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Full text of "The Discovery Of The Child"

116              THE DISCOVERY OF THE CHILD

by the usual gymnastics. But the exercises of practical life cannot
be regarded as simple muscular gymnastics; they are part of the
work. It is the restful work of muscles which function without
growing tired because interest and variety renew them with every
movement. It is the exercise natural to man who, when he moves*
ought to have an object in view; muscles ought always to serve
the intelligence and thus remain in functional unity with the human
personality. If man is an intelligent creature and is muscularly
active, then his rest lies in intelligent activity, as the rest of
every other creature lies in the normal exercise of its functions*
We must, then, offer to the child means within his surround-
ings by which to exercise his activity, remembering that the
Children's House includes children of various ages—from three to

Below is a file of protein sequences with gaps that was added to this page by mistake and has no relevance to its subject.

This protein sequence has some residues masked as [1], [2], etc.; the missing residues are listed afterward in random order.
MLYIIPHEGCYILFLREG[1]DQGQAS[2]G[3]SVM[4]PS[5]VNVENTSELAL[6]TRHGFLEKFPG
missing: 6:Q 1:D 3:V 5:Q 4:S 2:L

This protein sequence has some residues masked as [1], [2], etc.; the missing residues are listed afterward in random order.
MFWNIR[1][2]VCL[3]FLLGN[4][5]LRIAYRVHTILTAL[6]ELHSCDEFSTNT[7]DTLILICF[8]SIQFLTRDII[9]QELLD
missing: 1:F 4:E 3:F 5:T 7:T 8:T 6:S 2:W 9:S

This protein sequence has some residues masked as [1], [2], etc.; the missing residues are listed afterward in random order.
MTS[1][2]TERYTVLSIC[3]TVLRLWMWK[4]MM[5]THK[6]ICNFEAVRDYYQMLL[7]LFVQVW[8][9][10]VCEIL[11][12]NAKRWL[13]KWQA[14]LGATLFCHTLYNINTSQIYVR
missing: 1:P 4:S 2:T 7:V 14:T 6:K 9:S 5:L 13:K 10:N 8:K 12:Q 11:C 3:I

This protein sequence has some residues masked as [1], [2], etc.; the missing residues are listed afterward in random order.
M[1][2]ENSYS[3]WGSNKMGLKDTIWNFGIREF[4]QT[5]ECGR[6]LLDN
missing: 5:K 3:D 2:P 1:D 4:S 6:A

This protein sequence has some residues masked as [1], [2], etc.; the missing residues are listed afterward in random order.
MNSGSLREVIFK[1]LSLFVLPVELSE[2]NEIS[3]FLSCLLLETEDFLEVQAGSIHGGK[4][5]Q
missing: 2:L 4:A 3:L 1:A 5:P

six years—who all live together like members of a family and who,,
therefore, require different occupations.

The objects which we use for practical life have no scientific
signification; they are the objects in use where the child lives and
which he sees being used in his home; they are made, however,
in sizes adapted to the little man. The quantity is not fixed by
the method, but depends on the resources of the school, and above
all on the length of time which the child spends in school each day.
If the school has a garden attached to it, there will form part of the
practical operations such work as taking care of the paths, tidying
up the plants, gathering fruit when it is ripe and so on. If the
day's time-table is very long, dinner will form part of the occupa-
tions; it introduces effort and action more difficult and more
interesting than any other kind of practical work; it includes laying
the table with the utmost care, serving at table, eating properly,
washing plates and cups, carrying away and storing pots and pans*
and so on.

THE WORK

When the child arrives in school, he takes off his own gar-
ments. Little hooks, fixed to the wall at such a height that the
arm of the child can reach them comfortably, are at his disposal..